At an interpersonal and societal level, there was some evidence that women experienced difficulty negotiating condom use, with expectations that women were to be sexually obedient and submissive. Women also described a range of negative consequences in instances of unwanted pregnancies or sex before marriage including physical and sexual violence and reproductive coercion. Women frequently reported that they lacked sexual agency and power [47], with gender dynamics within relationships acting as deterrents to sexual health knowledge and contraception use [48]. Whilst many studies recommended sexual health education for migrant women, the SEM suggests interventions focusing on individual health behaviour (such as education) may not be effective on their own given considerable influences on knowledge, attitudes, and behaviour experienced at the interpersonal and societal level. Previous research has demonstrated an absence of reported societal interventions to address STIs amongst migrants [26]. Women’s health, including their ability to develop sexual health literacy and navigate condom use, is strongly affected by sociocultural factors including social justice, gender equality, and human rights [58,59]. Intersectionality theory presents a way to understand the way in which an individual’s social and political characteristics interact [60]. It views a person as holistic and examines the multiple axes on which these factors interconnect and are interactive [61]. The intersectionality framework has been recommended as an approach for migrant women’s sexual health [56,61,62], as it considers factors of culture, race, migration status, sexuality, and gender that contribute to health inequalities [63]. Future studies and interventions could assess the ways in which societal factors influence migrant women’s sexual health [14], to better inform public health interventions beyond an individual focus, using the SEM to guide reporting.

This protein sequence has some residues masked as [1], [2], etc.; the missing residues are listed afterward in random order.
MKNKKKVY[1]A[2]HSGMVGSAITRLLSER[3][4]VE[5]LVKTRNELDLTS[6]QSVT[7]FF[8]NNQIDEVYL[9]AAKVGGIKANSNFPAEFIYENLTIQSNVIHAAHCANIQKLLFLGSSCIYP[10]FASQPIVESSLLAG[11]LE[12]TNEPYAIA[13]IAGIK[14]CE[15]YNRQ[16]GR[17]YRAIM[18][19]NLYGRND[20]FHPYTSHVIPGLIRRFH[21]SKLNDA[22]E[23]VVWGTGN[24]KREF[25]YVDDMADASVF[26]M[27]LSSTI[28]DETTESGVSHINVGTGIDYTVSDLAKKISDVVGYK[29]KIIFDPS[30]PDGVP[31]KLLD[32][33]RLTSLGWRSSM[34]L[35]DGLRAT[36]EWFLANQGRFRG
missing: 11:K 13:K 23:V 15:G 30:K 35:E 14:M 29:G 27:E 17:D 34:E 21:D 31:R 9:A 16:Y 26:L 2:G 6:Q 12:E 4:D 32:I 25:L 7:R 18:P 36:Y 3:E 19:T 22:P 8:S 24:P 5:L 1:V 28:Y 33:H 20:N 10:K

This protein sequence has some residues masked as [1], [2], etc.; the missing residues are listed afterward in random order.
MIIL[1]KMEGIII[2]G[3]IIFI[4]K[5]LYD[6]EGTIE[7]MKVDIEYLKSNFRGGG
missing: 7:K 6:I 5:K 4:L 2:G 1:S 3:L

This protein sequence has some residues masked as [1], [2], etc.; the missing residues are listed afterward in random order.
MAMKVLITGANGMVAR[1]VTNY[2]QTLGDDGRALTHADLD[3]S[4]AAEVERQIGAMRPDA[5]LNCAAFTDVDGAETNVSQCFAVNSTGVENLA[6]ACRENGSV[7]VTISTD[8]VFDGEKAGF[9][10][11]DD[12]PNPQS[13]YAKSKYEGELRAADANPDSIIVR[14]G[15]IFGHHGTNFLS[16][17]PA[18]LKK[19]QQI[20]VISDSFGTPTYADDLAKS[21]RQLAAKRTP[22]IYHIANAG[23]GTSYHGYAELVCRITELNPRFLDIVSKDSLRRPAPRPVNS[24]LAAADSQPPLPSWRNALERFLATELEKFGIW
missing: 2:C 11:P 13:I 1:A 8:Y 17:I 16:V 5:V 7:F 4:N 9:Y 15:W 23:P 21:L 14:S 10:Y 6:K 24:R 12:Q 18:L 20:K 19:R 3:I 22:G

Women experienced institutional barriers accessing sexual health services and education, consistent with those reported in previous reviews [15,25]. To overcome such barriers, studies have recommended health services ensure diversity of staff (including culture and gender) and cultural competency training for staff [15,64,65]. There are also calls for culturally responsive health care systems [15] that can adapt to population mobility and transnationalism [66]. In Australia, this is consistent with other reviews [15,67]. This may require the adoption of a national culturally responsiveness framework developed by government and civil society, which should include explicit considerations of resourcing, targets, and indicators [68]. Adequate funding and support for migrant community healthcare workers, including meaningful involvement in decision-making, has shown to be effective in improving migrant health outcomes [69].